Conficker Virus Threat Not Over

Despite the threat that the Conficker virus was to create havoc on the internet on April 1, 2009, nothing happened, and some persons are of the view that it was an April Fool’s Day prank. However, Digital Technology, an Information Technology (IT) Company in Guyana, does not share the same view. Chief Executive Officer (CEO) of the company, Terrence Sukhu, told Kaieteur News yesterday that the virus threat is not over. Sukhu said that this might just mean the people who control Conficker are biding their time, waiting for researchers and IT managers to relax their guard and assume the worst is over. “It would be pretty stupid for the guys running Conficker to use the first possible opportunity, when everybody is very excited about it and looking at it very carefully. If something was going to happen, it would probably happen in a couple of days,” the CEO said.

Exactly how many computers are infected with Conficker is not yet known, but it is estimated to be over 13 million so far. An expected activation of the Conficker worm at midnight on April 1 passed without incident, despite sensationalized fears that the Internet itself might be affected, but security researchers said users aren’t out of the woods yet.

“These guys have no designs, I think, on taking down the infrastructure, because that would separate them from their victims; the design of Conficker is pretty much state of the art. They want to keep the infrastructure up and in place to make it much harder for good guys to counter and mitigate what they’ve orchestrated.”

Sukhu explained that Conficker was programmed to establish a link from infected host computers with command and control servers at midnight on April 1. To reach these control servers, the virus generates a list of 50,000 domain names and then selects 500 domain names to contact. That process has started. While infected computers have started reaching out to command servers as expected, nothing untoward has happened. “We have observed that Conficker is reaching out, but so far none of the servers they are trying to reach are serving any new malware or any new commands, according to security strategist in Germany.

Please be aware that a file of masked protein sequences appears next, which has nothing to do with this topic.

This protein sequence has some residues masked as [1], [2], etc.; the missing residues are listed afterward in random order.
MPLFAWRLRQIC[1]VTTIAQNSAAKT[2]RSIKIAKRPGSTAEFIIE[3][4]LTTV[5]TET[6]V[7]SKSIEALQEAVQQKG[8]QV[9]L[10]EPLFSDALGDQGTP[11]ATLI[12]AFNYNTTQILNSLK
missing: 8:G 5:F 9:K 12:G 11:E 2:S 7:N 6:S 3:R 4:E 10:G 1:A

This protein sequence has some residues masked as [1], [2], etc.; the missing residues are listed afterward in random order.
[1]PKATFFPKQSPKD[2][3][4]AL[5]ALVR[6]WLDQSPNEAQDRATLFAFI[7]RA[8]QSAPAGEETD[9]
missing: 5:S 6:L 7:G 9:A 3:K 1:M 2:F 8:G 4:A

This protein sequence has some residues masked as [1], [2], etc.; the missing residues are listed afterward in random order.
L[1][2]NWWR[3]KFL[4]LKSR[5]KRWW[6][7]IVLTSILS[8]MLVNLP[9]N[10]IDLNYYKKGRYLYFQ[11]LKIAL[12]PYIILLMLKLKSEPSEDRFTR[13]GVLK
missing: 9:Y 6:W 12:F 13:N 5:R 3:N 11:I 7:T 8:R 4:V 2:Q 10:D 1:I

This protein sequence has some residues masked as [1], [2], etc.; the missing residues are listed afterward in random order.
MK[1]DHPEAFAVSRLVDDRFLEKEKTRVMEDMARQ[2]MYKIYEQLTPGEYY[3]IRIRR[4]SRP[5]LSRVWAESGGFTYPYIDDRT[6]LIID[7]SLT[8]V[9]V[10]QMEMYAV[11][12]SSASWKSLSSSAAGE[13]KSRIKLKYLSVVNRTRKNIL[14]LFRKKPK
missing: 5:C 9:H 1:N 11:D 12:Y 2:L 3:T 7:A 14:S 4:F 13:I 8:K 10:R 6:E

According to Sukhu, time is not on Conficker’s side, as he noted that the worm could be easily detected and removed by users. For example, if a PC is unable to reach Web sites such as McAfee.com, Microsoft.com, or Trendmicro.com, that is an indication that the computer may be infected. He added that IT managers could easily spot traffic coming from odd domain names and block access to the computers on their company networks. “The longer criminals wait, the less infected hosts they’ve got.” Additional help comes from a loose coalition of security vendors and others called the Conficker Working Group (to which Digital Technology’s Engineers are part of), which has banded together to block access to domains that Conficker is trying to communicate with.

“But it’s not immediately clear whether those efforts, which have been successful at blocking earlier versions of the worm, will be effective against the activation of Conficker…we can’t really say how successful the attempts at blocking them or not routing them are. That’s something we’ll see when the first domain actually starts serving malware, if at least one starts doing that,” Sukhu explained. He added that despite the uneventful passing of the activation deadline, the threat presented by Conficker remains real. “These guys are very sophisticated, very professional, very determined and very measured in how they implement and make changes to things, Conficker is better defended and more survivable than previous versions of the worm.”

It was explained that at some point, the people behind the virus could try to generate revenue from the botnet they’ve created or they could have other intentions.

Published by: Guyana Times International
Date: 2009/04/05

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